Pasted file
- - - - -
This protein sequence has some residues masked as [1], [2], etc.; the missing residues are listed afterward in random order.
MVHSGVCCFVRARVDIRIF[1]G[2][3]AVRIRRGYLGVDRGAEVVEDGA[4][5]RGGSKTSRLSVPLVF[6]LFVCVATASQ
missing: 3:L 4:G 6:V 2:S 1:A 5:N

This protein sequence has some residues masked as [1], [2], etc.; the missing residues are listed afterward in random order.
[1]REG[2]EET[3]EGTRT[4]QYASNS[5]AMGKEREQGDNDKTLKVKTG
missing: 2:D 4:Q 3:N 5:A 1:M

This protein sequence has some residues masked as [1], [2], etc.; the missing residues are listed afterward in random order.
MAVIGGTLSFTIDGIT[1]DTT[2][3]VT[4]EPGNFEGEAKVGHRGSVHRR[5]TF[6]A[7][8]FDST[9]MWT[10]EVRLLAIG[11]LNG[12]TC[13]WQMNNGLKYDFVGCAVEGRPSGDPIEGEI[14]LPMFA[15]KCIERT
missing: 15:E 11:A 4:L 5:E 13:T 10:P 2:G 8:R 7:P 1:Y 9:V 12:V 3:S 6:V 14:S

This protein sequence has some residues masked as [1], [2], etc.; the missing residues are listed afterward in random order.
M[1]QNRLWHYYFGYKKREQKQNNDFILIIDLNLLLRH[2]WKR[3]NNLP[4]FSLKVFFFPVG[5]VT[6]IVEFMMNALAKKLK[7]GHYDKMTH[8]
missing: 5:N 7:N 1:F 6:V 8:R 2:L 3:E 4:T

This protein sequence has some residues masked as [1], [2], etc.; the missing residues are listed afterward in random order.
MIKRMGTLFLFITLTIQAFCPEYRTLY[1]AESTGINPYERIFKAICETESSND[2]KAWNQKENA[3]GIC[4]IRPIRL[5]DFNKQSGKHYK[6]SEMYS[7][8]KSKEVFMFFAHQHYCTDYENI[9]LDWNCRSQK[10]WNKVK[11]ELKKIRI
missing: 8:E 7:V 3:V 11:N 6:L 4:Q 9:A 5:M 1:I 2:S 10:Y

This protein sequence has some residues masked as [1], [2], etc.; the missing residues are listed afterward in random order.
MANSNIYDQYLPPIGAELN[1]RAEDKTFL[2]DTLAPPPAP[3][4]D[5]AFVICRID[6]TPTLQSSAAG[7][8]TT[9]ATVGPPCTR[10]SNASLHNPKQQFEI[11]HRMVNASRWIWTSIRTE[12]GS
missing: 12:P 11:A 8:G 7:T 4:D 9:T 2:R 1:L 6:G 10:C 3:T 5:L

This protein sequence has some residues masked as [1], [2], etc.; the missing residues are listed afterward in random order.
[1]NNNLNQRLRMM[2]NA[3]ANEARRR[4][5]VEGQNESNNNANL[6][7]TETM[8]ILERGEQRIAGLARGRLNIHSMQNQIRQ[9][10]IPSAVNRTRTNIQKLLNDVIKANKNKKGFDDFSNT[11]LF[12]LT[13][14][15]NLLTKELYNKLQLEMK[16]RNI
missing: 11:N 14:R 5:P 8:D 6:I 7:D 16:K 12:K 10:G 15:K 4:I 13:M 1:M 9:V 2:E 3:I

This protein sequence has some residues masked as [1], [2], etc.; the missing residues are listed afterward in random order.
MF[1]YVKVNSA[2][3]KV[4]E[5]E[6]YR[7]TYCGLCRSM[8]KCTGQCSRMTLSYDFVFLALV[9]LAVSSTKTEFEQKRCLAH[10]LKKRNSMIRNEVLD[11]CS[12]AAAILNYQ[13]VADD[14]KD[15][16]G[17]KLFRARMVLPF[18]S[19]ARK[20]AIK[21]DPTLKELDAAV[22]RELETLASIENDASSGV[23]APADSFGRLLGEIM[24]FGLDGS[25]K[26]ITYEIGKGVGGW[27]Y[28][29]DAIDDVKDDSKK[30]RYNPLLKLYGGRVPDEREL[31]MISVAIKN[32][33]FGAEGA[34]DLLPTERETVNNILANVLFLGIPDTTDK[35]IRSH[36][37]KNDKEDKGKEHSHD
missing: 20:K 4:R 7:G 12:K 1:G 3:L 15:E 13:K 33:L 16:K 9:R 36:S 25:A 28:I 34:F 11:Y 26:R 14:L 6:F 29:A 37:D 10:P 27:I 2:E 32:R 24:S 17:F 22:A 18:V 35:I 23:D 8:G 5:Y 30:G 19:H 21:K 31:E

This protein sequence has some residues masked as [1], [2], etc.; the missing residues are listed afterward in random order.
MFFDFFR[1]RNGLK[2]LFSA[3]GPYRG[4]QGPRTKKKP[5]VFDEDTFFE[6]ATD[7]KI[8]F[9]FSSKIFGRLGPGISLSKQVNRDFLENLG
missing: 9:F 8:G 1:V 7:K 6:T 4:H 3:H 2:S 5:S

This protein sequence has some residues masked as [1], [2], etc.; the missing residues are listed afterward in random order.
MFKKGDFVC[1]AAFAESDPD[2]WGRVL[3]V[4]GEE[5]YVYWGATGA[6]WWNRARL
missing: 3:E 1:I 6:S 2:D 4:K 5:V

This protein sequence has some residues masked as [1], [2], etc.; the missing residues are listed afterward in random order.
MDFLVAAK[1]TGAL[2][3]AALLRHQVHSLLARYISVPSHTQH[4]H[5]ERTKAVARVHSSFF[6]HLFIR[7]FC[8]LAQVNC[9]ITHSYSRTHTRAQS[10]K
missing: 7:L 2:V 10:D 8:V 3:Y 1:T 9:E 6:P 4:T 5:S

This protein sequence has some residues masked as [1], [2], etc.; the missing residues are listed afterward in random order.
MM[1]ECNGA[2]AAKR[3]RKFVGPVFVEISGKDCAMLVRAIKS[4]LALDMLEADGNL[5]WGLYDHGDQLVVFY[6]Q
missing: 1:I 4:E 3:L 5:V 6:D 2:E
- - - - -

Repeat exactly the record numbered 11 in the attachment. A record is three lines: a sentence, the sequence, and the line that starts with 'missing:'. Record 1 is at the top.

This protein sequence has some residues masked as [1], [2], etc.; the missing residues are listed afterward in random order.
MDFLVAAK[1]TGAL[2][3]AALLRHQVHSLLARYISVPSHTQH[4]H[5]ERTKAVARVHSSFF[6]HLFIR[7]FC[8]LAQVNC[9]ITHSYSRTHTRAQS[10]K
missing: 7:L 2:V 10:D 8:V 3:Y 1:T 9:E 6:P 4:T 5:S